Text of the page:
1. Facebook can look up mobile phone numbers
One of the features
that work on some peoples' accounts but not others' is
the ability to find profiles associated with a mobile
phone number. Just type it into the search box. If it
doesn't work, try adding the country code or log into
another Facebook account.
2. You can find hidden
profiles by guessing email addresses
You can usually find
someone's profile by searching for the email address
they used to sign up for Facebook.
Email addresses can
sometimes be found online. Corporate email addresses
usually run to a
format and can be worked out. Many
people will use one of the top free email providers and,
if paired with their name or regular online username,
you can have a pretty good guess when trying to find a
3. Your email address
may not be so private
Anyone can see a
partially redacted version of your email address by
simply clicking on "Forgot
Your Password?" on Facebook's log in page, and
entering your user name.
your friends list can probably see your email address,
even if you haven't disclosed it on your profile. You
can find your friends' email addresses by pairing your
Facebook account with a Yahoo email address, logging
into Yahoo email and choosing to import contacts from
your Facebook account.
privacy concerns can be solved by checking your Facebook
privacy settings and by using a unique, non-guessable
email address to sign up.
4. Your friends list
may not be so private
You may have made your
friends list private, but people can still see who has
liked your pictures. Many of your friends will have
clicked like on some of the photos you have uploaded and
a list of these people can be obtained by searching for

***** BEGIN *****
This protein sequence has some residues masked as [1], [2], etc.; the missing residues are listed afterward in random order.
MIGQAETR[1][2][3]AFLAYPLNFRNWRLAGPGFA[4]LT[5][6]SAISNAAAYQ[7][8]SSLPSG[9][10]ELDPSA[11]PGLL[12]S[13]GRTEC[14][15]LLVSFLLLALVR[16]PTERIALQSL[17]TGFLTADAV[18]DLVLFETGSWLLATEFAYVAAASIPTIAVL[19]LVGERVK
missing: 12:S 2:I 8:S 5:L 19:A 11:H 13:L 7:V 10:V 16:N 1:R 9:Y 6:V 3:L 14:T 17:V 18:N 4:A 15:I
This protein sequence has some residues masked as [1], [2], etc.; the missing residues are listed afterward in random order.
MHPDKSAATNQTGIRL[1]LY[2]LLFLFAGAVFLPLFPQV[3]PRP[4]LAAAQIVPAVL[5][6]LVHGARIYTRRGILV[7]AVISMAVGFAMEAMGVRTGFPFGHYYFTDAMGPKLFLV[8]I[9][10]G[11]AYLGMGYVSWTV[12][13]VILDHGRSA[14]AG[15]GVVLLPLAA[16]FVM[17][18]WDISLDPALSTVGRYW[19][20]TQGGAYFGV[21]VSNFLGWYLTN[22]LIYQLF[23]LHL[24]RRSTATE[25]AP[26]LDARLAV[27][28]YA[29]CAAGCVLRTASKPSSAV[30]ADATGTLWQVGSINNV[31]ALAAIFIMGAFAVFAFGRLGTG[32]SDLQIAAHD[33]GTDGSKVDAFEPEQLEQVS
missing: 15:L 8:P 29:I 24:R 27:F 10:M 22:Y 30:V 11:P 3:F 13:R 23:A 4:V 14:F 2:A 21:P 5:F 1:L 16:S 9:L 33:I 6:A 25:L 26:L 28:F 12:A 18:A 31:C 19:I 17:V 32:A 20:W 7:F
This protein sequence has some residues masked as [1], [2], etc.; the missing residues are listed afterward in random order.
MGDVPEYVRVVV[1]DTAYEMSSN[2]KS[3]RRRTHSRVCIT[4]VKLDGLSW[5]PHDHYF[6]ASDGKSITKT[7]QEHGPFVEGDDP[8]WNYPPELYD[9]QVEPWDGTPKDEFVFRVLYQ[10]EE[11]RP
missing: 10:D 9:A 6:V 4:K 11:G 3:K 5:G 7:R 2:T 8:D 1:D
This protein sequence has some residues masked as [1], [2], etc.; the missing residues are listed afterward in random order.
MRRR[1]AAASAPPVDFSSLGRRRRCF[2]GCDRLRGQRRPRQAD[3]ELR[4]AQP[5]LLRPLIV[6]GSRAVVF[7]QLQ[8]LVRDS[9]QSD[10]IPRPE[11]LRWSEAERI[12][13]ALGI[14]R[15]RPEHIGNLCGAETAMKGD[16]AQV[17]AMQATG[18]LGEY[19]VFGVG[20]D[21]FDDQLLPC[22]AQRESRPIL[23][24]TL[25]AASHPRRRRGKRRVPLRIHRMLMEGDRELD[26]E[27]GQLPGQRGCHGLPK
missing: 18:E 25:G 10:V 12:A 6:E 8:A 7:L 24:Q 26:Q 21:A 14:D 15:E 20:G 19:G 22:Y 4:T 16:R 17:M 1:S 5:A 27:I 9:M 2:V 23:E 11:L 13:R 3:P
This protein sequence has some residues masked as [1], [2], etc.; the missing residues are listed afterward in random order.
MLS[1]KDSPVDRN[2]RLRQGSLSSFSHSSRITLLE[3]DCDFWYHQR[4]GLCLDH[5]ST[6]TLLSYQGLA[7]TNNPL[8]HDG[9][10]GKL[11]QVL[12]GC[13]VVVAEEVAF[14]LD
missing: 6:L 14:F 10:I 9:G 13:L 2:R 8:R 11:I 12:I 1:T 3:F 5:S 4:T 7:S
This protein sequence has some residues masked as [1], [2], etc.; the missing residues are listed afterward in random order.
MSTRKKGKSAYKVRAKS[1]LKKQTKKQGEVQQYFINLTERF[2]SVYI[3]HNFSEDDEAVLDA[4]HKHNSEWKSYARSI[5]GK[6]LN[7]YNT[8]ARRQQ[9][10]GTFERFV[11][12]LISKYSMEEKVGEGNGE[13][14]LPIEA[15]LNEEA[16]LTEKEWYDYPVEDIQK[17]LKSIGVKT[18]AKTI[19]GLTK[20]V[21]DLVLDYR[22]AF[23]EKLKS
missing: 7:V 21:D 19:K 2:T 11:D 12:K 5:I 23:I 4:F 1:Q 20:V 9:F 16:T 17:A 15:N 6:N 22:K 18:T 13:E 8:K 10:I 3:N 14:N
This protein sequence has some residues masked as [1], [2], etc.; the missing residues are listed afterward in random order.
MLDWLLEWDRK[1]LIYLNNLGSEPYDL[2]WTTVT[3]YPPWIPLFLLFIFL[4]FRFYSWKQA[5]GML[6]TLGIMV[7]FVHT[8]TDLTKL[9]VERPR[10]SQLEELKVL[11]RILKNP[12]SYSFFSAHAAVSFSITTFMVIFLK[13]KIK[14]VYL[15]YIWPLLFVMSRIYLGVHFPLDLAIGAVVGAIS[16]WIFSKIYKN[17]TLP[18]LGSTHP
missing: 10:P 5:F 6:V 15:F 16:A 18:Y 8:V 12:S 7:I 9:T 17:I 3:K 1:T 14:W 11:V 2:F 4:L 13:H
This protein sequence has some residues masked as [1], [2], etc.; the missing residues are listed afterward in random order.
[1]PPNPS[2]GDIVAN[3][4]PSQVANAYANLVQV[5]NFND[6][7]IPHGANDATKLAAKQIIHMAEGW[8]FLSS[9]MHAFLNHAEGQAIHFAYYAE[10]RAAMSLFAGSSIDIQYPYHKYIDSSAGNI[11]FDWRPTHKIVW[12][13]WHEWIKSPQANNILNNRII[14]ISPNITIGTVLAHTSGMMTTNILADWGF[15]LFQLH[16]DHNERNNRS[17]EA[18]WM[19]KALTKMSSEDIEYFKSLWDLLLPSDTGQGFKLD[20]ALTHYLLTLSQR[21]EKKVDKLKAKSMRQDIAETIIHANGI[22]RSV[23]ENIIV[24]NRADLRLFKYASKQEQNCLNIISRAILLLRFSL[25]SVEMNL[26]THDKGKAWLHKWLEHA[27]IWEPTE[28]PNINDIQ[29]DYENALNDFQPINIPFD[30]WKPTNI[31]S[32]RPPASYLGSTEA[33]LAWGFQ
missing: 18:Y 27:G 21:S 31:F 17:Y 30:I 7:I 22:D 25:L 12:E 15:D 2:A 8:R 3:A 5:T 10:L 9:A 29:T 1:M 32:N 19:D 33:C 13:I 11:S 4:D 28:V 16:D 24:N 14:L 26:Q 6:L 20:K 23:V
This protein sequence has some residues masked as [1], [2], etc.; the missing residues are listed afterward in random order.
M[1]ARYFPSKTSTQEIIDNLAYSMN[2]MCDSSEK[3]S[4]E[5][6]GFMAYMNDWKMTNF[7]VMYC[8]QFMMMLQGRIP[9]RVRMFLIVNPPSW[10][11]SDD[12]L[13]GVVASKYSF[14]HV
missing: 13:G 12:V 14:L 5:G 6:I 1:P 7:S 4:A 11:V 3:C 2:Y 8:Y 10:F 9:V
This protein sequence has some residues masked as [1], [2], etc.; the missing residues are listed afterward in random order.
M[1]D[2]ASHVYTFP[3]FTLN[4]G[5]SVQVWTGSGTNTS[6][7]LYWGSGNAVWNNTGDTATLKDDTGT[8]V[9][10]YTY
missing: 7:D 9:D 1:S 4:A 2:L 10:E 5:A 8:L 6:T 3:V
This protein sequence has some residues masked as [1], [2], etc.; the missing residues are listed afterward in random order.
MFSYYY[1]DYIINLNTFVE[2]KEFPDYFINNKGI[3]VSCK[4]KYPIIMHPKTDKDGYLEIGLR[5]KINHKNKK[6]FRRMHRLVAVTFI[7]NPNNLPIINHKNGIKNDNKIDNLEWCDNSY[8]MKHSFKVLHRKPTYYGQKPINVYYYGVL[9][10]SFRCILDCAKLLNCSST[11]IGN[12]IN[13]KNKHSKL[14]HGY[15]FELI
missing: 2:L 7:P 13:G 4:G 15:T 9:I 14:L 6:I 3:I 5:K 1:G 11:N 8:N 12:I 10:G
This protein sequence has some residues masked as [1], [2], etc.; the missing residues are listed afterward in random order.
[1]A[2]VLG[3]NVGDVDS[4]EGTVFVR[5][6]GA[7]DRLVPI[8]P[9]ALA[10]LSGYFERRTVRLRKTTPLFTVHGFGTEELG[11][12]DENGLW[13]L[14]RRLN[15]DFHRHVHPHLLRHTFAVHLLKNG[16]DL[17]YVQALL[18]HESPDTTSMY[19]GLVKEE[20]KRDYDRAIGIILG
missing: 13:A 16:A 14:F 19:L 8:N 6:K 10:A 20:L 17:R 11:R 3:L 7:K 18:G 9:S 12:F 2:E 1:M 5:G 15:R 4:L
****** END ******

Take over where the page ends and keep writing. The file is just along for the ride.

"People who like pictures posted by" you.
who "friend requests" you will see your private friends
suggested to them as "people you may know", whether or
not you accept their friend request.
5. Different profiles
have access to different searches
Facebook's search is
have different search features, so if you have no luck
using your own account, try using an old account or
getting a friend to search for you.
You may get a much
better search facility if you change your language
settings to "English (US)" instead of your native
9. Searching for
photo comments & likes
Using Facebook Graph
searches, people can see a list of the publically
viewable photos you have clicked "like" on and read the
comments you posted.
Once again, this
involves looking up a user ID and pasting it into a web
address. Let's use Mark Zuckerberg's again. If you look
in his page's html code, you will see that Mark's
Facebook ID is the number 4.
A Graph search address
to find the photos he likes, would be:
A Graph search address to
find the photos he has commented on, would be:
You can also do a Graph
search to find the photos he has been tagged in:
10. Photos can be traced back to Facebook
Images on webpages have
their own file names. Some might be named after the
subject (e.g. "centralpark.gif"). Some might have been
automatically named by the camera that took the photo
(e.g. "dsc_1234.jpg"). Others will have been named by a
You can see an image's
name by simply right-clicking on it and saving it onto
If you upload an image
to Facebook or Instagram, its name will be changed to
something really long and complicated - usually
consisting of 3 bunches of numbers, separated by
underscores and finishing with n.jpg. So if you ever see
an image named like that it's probably spent some of its
life on Facebook.
The second bunch of
numbers in this file name, relates to the Facebook
account the image was uploaded to.
The photo above belongs
to the photographic artist, Marc Blackie. If you copy
and paste the second bunch of numbers into a
Facebook.com web address, you'll find the image in
Marc's Facebook photo album.
that's no guarantee of the subject and ownership of any
photo, but this technique can provide useful clues in an
11. You can search the
net by profile picture
People often use the
same profile pictures on various websites and social